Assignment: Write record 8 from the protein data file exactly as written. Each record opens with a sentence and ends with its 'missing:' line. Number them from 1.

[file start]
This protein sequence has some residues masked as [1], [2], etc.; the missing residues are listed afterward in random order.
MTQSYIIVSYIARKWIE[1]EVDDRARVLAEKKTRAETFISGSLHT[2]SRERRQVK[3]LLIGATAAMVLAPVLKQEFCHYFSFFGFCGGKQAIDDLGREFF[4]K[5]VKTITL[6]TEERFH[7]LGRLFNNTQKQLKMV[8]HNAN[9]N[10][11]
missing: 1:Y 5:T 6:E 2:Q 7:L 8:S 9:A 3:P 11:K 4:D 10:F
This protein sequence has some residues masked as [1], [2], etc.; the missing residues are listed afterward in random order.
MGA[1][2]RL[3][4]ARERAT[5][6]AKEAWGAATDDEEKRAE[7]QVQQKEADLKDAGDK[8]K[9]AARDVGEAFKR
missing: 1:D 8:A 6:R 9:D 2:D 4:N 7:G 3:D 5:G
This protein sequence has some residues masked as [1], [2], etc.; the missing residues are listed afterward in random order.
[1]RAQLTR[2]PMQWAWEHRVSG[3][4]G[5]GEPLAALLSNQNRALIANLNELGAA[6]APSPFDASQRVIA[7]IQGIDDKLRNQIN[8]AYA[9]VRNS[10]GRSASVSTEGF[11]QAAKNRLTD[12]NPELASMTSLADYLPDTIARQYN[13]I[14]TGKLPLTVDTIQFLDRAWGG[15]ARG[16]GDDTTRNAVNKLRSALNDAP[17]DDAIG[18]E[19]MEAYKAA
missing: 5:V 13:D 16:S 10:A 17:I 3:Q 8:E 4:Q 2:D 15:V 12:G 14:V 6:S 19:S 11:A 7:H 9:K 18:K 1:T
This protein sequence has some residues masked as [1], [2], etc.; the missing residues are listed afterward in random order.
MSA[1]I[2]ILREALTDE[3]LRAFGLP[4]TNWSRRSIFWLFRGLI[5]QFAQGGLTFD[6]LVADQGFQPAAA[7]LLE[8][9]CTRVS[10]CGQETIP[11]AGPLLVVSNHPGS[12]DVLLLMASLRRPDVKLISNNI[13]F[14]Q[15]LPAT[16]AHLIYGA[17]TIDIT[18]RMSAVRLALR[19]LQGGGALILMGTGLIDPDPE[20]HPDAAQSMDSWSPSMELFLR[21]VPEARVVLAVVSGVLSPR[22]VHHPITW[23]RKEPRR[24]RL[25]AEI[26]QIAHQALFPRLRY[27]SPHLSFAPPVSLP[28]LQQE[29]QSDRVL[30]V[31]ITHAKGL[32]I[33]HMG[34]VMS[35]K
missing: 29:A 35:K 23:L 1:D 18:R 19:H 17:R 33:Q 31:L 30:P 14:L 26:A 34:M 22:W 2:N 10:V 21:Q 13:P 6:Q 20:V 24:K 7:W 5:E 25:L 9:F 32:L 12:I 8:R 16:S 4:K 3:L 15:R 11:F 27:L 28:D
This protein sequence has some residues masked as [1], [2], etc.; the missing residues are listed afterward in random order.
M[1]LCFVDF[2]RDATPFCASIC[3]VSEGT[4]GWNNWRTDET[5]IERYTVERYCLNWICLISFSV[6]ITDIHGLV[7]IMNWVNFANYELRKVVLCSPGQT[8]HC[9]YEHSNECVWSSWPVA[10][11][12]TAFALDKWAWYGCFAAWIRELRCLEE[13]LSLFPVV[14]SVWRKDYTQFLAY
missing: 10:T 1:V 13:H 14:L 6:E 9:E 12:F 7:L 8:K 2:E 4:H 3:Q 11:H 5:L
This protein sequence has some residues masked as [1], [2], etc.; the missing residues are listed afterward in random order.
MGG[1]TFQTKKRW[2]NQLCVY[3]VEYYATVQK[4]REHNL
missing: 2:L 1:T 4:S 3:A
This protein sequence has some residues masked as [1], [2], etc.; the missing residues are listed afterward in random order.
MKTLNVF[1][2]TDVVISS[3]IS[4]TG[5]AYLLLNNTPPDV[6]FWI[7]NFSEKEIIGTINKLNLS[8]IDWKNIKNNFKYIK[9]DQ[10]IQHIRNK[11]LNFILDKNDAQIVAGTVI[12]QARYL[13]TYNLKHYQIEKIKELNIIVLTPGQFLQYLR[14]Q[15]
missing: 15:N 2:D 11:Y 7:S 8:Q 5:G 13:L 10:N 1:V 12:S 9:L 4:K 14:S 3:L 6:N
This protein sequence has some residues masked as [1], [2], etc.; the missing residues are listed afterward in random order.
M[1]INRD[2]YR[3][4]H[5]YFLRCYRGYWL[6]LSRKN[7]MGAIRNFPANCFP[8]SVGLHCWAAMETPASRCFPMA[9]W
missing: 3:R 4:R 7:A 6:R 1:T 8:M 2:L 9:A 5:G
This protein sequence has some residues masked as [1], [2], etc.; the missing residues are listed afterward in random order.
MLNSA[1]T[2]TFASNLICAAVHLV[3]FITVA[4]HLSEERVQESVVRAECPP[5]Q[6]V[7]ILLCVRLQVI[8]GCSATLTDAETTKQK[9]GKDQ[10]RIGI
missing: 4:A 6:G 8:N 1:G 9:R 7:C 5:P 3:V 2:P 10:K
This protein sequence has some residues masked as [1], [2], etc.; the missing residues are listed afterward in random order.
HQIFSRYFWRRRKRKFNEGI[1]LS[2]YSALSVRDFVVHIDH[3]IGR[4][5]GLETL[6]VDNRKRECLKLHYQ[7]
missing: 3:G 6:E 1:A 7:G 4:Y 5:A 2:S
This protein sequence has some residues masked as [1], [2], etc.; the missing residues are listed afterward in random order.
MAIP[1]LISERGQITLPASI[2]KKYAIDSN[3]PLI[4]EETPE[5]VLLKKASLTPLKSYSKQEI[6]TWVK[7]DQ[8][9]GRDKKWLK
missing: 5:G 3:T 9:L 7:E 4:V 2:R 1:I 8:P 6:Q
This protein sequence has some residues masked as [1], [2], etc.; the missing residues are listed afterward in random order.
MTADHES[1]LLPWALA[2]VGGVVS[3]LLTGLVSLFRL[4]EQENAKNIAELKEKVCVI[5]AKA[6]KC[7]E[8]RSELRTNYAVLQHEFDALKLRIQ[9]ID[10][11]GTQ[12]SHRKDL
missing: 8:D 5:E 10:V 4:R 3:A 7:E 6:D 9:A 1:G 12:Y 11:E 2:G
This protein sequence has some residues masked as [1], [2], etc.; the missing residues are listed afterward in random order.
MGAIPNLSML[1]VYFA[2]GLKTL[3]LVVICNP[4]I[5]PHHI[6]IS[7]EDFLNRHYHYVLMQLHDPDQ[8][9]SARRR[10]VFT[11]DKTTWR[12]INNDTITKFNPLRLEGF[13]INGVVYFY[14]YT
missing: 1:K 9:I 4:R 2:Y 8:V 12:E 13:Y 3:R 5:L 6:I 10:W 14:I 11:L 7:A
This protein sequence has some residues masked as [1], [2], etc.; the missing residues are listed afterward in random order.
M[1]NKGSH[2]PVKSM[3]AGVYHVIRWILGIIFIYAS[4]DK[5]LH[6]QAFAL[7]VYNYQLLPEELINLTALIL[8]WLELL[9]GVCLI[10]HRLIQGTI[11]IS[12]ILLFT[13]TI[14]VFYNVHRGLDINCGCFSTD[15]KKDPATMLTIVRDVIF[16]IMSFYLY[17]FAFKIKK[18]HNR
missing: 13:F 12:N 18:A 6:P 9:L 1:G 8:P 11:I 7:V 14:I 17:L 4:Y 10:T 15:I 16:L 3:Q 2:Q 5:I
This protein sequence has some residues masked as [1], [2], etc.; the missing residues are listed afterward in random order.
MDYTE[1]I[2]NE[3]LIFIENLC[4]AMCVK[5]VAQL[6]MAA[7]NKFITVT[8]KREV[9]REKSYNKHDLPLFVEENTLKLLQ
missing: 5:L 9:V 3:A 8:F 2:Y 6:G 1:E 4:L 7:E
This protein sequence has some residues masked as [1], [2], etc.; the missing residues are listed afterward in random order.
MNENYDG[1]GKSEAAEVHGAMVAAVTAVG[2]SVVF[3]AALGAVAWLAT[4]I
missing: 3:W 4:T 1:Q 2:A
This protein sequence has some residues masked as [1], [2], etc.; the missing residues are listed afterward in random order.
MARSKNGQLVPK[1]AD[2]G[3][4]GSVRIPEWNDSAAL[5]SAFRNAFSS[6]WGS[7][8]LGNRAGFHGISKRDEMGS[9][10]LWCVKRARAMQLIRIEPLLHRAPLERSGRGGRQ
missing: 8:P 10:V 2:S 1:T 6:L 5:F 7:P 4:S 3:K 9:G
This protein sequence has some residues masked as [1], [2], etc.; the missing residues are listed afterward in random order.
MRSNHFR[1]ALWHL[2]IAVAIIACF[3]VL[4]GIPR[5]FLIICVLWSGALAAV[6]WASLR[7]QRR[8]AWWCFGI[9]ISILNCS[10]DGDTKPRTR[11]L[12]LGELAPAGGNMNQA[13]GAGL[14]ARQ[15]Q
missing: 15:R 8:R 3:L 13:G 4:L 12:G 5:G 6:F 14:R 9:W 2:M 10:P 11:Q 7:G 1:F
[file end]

This protein sequence has some residues masked as [1], [2], etc.; the missing residues are listed afterward in random order.
M[1]INRD[2]YR[3][4]H[5]YFLRCYRGYWL[6]LSRKN[7]MGAIRNFPANCFP[8]SVGLHCWAAMETPASRCFPMA[9]W
missing: 3:R 4:R 7:A 6:R 1:T 8:M 2:L 9:A 5:G